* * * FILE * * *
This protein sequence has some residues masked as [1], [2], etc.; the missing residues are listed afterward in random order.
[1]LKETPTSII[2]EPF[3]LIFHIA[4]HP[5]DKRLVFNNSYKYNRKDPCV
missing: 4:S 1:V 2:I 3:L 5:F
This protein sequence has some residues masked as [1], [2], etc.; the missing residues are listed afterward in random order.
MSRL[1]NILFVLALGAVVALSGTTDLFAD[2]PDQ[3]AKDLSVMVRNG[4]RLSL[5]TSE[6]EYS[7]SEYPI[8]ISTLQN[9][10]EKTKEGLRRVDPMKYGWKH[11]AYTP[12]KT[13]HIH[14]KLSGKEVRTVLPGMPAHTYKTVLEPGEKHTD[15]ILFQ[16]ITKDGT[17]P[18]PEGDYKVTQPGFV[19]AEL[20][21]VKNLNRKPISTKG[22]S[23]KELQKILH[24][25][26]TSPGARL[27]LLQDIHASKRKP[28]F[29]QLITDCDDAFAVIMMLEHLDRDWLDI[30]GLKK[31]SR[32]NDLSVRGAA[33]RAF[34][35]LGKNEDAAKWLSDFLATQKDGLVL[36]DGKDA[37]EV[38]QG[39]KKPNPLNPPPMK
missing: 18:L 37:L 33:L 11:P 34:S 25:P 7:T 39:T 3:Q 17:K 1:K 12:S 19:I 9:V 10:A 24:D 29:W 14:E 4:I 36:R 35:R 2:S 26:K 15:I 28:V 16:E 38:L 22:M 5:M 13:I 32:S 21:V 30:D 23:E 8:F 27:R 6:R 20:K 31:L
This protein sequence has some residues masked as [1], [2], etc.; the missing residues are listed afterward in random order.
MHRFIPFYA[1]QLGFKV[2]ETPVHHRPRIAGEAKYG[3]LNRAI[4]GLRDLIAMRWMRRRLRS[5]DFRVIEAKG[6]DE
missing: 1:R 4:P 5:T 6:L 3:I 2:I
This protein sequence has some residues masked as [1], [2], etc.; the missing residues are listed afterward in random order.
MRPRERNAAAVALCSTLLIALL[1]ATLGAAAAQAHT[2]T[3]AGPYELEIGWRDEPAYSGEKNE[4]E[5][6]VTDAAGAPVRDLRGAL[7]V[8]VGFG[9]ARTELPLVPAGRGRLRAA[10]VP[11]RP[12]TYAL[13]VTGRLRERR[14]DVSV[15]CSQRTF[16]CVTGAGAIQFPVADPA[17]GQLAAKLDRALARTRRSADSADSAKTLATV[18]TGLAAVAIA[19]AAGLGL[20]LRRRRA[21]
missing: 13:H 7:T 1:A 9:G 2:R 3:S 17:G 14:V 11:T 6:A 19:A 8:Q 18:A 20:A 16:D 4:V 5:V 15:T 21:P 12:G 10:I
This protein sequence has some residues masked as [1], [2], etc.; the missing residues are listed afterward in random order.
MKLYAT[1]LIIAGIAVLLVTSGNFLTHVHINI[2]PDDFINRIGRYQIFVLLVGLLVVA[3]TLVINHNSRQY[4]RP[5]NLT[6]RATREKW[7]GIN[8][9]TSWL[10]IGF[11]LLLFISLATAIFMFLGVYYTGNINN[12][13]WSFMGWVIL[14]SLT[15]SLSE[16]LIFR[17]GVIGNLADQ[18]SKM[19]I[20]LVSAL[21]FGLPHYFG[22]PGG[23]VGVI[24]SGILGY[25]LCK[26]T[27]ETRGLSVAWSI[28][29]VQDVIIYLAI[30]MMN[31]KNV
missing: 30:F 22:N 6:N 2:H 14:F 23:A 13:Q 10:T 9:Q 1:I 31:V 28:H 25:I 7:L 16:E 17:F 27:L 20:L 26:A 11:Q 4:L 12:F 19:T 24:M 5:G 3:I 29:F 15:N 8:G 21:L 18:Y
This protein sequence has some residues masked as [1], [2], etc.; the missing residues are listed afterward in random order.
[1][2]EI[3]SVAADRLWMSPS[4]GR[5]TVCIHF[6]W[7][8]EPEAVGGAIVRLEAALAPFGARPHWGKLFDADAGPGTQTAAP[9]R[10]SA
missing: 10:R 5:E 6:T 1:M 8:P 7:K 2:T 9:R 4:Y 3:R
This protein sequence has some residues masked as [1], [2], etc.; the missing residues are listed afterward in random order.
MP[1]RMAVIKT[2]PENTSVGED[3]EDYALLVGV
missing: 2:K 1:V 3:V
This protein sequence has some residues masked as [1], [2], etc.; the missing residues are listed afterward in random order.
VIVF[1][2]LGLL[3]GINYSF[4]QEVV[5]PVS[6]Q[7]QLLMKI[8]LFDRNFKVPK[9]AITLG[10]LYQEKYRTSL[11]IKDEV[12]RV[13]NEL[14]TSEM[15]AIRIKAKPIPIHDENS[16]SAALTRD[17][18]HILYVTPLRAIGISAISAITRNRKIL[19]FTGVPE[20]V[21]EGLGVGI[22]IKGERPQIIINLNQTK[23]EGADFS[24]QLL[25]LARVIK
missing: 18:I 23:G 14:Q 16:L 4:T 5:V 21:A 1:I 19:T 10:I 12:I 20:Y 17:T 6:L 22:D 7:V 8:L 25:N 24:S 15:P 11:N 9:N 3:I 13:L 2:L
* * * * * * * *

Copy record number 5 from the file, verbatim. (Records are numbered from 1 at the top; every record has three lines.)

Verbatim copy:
This protein sequence has some residues masked as [1], [2], etc.; the missing residues are listed afterward in random order.
MKLYAT[1]LIIAGIAVLLVTSGNFLTHVHINI[2]PDDFINRIGRYQIFVLLVGLLVVA[3]TLVINHNSRQY[4]RP[5]NLT[6]RATREKW[7]GIN[8][9]TSWL[10]IGF[11]LLLFISLATAIFMFLGVYYTGNINN[12][13]WSFMGWVIL[14]SLT[15]SLSE[16]LIFR[17]GVIGNLADQ[18]SKM[19]I[20]LVSAL[21]FGLPHYFG[22]PGG[23]VGVI[24]SGILGY[25]LCK[26]T[27]ETRGLSVAWSI[28][29]VQDVIIYLAI[30]MMN[31]KNV
missing: 30:F 22:N 6:N 2:H 14:F 23:A 13:Q 10:T 9:Q 1:I 31:V 28:H 25:I 7:L 16:E 17:F 27:L 20:L 26:A 11:Q 4:L 12:F 19:T 24:M 5:G 3:I 29:F 15:N 8:G 21:L 18:Y